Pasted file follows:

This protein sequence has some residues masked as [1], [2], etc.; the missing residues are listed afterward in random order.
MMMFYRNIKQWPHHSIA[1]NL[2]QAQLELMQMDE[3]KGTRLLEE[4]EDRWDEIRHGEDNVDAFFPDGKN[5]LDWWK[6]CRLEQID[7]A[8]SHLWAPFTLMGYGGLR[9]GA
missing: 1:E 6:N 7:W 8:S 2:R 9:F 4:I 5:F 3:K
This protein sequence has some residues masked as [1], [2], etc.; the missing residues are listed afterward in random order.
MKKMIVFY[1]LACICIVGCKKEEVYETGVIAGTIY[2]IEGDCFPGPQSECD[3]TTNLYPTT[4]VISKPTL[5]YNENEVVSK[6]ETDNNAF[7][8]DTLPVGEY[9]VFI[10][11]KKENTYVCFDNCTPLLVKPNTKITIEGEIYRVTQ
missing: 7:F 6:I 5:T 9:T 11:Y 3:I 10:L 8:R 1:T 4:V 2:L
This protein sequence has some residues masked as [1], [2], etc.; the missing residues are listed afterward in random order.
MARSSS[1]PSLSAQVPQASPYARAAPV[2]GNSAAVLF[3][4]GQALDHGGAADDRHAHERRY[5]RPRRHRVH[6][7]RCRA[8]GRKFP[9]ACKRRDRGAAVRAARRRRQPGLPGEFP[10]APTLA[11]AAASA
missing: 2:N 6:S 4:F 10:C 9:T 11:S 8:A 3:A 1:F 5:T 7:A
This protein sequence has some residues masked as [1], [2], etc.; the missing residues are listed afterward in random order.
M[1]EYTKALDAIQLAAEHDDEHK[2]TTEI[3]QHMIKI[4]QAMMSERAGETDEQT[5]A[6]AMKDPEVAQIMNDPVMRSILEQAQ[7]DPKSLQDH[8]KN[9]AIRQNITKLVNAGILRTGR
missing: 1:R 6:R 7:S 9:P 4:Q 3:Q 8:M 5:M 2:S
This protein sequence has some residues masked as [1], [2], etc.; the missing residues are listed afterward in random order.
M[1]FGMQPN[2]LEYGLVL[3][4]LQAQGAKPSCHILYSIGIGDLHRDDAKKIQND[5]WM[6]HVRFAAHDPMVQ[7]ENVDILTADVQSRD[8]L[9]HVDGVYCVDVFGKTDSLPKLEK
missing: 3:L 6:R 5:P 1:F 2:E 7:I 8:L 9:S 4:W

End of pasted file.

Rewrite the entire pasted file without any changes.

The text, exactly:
This protein sequence has some residues masked as [1], [2], etc.; the missing residues are listed afterward in random order.
MMMFYRNIKQWPHHSIA[1]NL[2]QAQLELMQMDE[3]KGTRLLEE[4]EDRWDEIRHGEDNVDAFFPDGKN[5]LDWWK[6]CRLEQID[7]A[8]SHLWAPFTLMGYGGLR[9]GA
missing: 1:E 6:N 7:W 8:S 2:R 9:F 4:I 5:F 3:K
This protein sequence has some residues masked as [1], [2], etc.; the missing residues are listed afterward in random order.
MKKMIVFY[1]LACICIVGCKKEEVYETGVIAGTIY[2]IEGDCFPGPQSECD[3]TTNLYPTT[4]VISKPTL[5]YNENEVVSK[6]ETDNNAF[7][8]DTLPVGEY[9]VFI[10][11]KKENTYVCFDNCTPLLVKPNTKITIEGEIYRVTQ
missing: 7:F 6:I 5:T 9:T 11:Y 3:I 10:L 8:R 1:T 4:V 2:L
This protein sequence has some residues masked as [1], [2], etc.; the missing residues are listed afterward in random order.
MARSSS[1]PSLSAQVPQASPYARAAPV[2]GNSAAVLF[3][4]GQALDHGGAADDRHAHERRY[5]RPRRHRVH[6][7]RCRA[8]GRKFP[9]ACKRRDRGAAVRAARRRRQPGLPGEFP[10]APTLA[11]AAASA
missing: 2:N 6:S 4:F 10:C 9:T 11:S 8:A 3:A 1:F 5:T 7:A
This protein sequence has some residues masked as [1], [2], etc.; the missing residues are listed afterward in random order.
M[1]EYTKALDAIQLAAEHDDEHK[2]TTEI[3]QHMIKI[4]QAMMSERAGETDEQT[5]A[6]AMKDPEVAQIMNDPVMRSILEQAQ[7]DPKSLQDH[8]KN[9]AIRQNITKLVNAGILRTGR
missing: 1:R 6:R 7:S 9:P 4:Q 3:Q 8:M 5:M 2:S
This protein sequence has some residues masked as [1], [2], etc.; the missing residues are listed afterward in random order.
M[1]FGMQPN[2]LEYGLVL[3][4]LQAQGAKPSCHILYSIGIGDLHRDDAKKIQND[5]WM[6]HVRFAAHDPMVQ[7]ENVDILTADVQSRD[8]L[9]HVDGVYCVDVFGKTDSLPKLEK
missing: 3:L 6:R 5:P 1:F 2:E 7:I 8:L 9:S 4:W